A pupil of Pierre-Antoine de Machy, Moreau was a member of the Academie St-Luc and painter to Louis XIV’s brother, the Comte d’Artois. He is now known chiefly for his countryside views which can be particularly evocative and sensitively painted. His style can be somewhat different when using the alternative medium of oil and gouache but this present piece is identical in style and manner to a similar round gouache that was offered at Galerie Koller, Zurich, 9th September 1999, lot 91. Comparison can also be made with a gouache landscape in Musee Cognacq-Jay, Paris.
In the 18th century the Grand Tour became an essential part of a gentleman’s education for those who could afford it. It grew out of an enormous admiration, particularly by the British, for classical civilisations, especially that of Rome; for the Italian Renaissance; and to a lesser extent for the civilisation of France as exemplified by the court of Louis XIV at Versailles. The typical itinerary would be Paris, then the great art cities of Italy – Venice, Florence, Rome and Naples. Many would either commission works of art or bring back ancient examples.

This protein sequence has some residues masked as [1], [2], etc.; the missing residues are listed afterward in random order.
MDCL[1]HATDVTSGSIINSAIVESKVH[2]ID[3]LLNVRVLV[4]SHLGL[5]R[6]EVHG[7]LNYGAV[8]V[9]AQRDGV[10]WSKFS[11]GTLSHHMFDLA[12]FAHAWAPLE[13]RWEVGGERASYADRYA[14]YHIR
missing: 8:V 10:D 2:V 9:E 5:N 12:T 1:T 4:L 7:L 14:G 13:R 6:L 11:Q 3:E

The French countryside has an assortment of fine ruins left by the Romans, the Pont du Gard being perhaps the most obvious. This particular view with elegant figures being guided through the ancient remains could have been painted for one such tourist as a memento.